way of life of the French also left a deep impression on him. In Montpellier, he attended the winter courses on
chemistry, zoology, logic of the Facult des Sciences, as well as taking a course of the higher mathematics.
While coming and going from France, he stayed in Paris for a few days in the house of the renowned economist
Jean-Baptiste Say, a friend of Mill's father. There he met many leaders of the Liberal party, as well as other
notable Parisians, including Henri Saint-Simon.
This intensive study however had injurious effects on Mill's mental health, and state of mind. At the age of
twenty[9] he suffered a nervous breakdown. In chapter V of his Autobiography, he claims that this was caused by
the great physical and mental arduousness of his studies which had suppressed any feelings he might have
developed normally in childhood. Nevertheless, this depression eventually began to dissipate, as he began to
find solace in the Mmoires of Jean-Franois Marmontel and the poetry of William Wordsworth.[10]
Mill had been engaged in a pen-friendship with Auguste Comte, the founder of positivism and sociology, since
Mill first contacted Comte in November 1841. Comte's sociologie was more an early philosophy of science than
we perhaps know it today, and the positive philosophy aided in Mill's broad rejection of Benthamism.[11]
As a nonconformist who refused to subscribe to the Thirty-Nine Articles of the Church of England, Mill was not
eligible to study at the University of Oxford or the University of Cambridge.[12] Instead he followed his father to
work for the East India Company until 1858, and attended University College, London, to hear the lectures of
John Austin, the first Professor of Jurisprudence.[13] He was elected a Foreign Honorary Member of the
American Academy of Arts and Sciences in 1856.[14]
In 1851, Mill married Harriet Taylor after 21 years of an intimate friendship. Taylor was married when they
met, and their relationship was close but generally believed to be chaste during the years before her first
husband died. Brilliant in her own right, Taylor was a significant influence on Mill's work and ideas during both
friendship and marriage. His relationship with Harriet Taylor reinforced Mill's advocacy of women's rights. He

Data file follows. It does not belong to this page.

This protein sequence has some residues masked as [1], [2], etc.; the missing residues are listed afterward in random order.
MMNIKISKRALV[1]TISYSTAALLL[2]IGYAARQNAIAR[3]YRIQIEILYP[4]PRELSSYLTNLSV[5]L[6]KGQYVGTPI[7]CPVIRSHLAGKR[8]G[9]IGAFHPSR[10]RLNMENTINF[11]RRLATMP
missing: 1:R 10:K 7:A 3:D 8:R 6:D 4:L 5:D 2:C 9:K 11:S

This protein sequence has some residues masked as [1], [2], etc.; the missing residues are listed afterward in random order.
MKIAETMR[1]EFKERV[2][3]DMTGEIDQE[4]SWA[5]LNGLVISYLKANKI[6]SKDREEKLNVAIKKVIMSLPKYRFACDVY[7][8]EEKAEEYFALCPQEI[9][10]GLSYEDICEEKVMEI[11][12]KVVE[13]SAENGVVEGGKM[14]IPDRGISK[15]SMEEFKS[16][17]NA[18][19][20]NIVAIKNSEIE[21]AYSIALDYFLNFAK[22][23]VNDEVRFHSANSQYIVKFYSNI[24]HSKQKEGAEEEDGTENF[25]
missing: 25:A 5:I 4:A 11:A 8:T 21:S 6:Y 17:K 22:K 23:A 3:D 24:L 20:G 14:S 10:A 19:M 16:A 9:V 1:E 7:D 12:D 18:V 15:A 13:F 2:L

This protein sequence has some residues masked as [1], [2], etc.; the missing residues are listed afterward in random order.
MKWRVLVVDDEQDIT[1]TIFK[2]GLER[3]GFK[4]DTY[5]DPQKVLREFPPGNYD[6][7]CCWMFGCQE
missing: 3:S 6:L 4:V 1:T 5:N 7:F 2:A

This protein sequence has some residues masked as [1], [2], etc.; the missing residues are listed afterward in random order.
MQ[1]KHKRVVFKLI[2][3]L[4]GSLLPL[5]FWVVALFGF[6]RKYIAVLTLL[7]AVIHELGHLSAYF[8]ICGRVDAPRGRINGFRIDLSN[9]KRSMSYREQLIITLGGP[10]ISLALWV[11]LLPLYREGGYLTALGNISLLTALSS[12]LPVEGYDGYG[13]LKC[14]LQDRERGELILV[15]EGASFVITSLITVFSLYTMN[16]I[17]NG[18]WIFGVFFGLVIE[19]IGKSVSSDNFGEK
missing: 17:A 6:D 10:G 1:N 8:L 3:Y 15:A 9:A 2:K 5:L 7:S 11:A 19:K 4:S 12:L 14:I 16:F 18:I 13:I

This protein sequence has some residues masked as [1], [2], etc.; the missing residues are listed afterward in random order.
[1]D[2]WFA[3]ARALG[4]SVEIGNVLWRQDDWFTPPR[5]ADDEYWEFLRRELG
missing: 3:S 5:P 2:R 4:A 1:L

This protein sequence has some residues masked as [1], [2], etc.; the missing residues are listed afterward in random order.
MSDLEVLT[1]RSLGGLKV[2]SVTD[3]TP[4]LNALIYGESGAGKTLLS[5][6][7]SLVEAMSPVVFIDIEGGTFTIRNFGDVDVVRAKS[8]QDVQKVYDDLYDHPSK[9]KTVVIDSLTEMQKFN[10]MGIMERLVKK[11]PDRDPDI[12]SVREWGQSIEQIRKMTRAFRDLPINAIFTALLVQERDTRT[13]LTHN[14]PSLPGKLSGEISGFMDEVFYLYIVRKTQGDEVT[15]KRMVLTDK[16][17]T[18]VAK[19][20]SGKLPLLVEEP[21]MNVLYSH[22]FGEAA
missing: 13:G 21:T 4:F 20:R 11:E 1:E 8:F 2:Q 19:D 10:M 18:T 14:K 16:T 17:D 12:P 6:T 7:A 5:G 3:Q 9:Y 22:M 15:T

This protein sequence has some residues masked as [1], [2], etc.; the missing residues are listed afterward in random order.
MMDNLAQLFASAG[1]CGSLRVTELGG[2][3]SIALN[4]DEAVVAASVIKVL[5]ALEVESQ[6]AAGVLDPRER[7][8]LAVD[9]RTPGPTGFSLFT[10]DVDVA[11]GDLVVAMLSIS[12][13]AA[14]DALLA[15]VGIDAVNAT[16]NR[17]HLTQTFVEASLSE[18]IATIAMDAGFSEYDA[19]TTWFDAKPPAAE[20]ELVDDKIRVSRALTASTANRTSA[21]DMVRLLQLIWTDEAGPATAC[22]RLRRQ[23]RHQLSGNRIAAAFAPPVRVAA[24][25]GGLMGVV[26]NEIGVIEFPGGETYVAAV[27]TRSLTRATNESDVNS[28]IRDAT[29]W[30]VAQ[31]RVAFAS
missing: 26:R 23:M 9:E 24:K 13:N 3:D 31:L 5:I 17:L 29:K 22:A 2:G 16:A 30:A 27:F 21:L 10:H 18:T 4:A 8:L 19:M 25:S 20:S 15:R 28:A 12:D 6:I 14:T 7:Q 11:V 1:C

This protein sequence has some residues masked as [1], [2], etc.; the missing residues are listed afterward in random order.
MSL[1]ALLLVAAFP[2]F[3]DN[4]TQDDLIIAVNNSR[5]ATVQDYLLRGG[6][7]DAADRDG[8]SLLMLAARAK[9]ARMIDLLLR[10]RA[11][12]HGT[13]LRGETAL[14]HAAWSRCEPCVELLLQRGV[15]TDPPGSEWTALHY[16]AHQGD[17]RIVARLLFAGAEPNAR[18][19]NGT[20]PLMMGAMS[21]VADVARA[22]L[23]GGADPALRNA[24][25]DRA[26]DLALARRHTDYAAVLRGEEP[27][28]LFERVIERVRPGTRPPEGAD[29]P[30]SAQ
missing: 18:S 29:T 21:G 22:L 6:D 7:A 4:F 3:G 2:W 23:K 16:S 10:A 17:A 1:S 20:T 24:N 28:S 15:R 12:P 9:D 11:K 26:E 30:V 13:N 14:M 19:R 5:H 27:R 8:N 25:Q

cites her influence in his final revision of On Liberty, which was published shortly after her death. Taylor died
in 1858 after developing severe lung congestion, after only seven years of marriage to Mill.
Between the years 1865 and 1868 Mill served as Lord Rector of the University of St. Andrews. During the same
period, 186568, he was a Member of Parliament for City and Westminster,[15] sitting for the Liberal Party.
During his time as an MP, Mill advocated easing the burdens on Ireland. In 1866, Mill became the first person
in the history of Parliament to call for women to be given the right to vote, vigorously defending this position in
subsequent debate. Mill became a strong advocate of such social reforms as labour unions and farm
cooperatives. In Considerations on Representative Government, Mill called for various reforms of Parliament
and voting, especially proportional representation, the Single Transferable Vote, and the extension of suffrage.
He was godfather to the philosopher Bertrand Russell.
In his views on religion, Mill was an atheist.[16][17]
Mill died in 1873 of erysipelas in Avignon, France, where he was buried alongside his wife.

Works[edit]

Theory of liberty[edit]
Main article: On Liberty

Mill's On Liberty addresses the nature and limits of the power that can be legitimately exercised by society over
the individual. However Mill is clear that his concern for liberty does not extend to all individuals and all
societies. He states that "Despotism is a legitimate mode of government in dealing with barbarians".[18]
Mill states that it is acceptable to harm oneself as long the person doing so is not harming others. He also argues
that individuals should be prevented from doing lasting, serious harm to themselves or their property by the
harm principle. Because no one exists in isolation, harm done to oneself may also harm others, and destroying
property deprives the community as well as oneself.[19] Mill excuses those who are "incapable of selfgovernment" from this principle, such as young children or those living in "backward states of society".
Though this principle seems clear, there are a number of complications. For example, Mill explicitly states that
"harms" may include acts of omission as well as acts of commission. Thus, failing to rescue a drowning child
counts as a harmful act, as does failing to pay taxes, or failing to appear as a witness in court. All such harmful
omissions may be regulated, according to Mill. By contrast, it does not count as harming someone if without
force or fraud the affected individual consents to assume the risk: thus one may permissibly offer unsafe
employment to others, provided there is no deception involved. (Mill does, however, recognise one limit to
consent: society should not permit people to sell themselves into slavery). In these and other cases, it is
important to bear in mind that the arguments in On Liberty are grounded on the principle of Utility, and not on
appeals to natural rights.
The question of what counts as a self-regarding action and what actions, whether of omission or commission,
constitute harmful actions subject to regulation, continues to exercise interpreters of Mill. It is important to
emphasise that Mill did not consider giving offence to constitute "harm"; an action could not be restricted
because it violated the conventions or morals of a given society.
On Liberty involves an impassioned defence of free speech. Mill argues that free discourse is a necessary
condition for intellectual and social progress. We can never be sure, he contends, that a silenced opinion does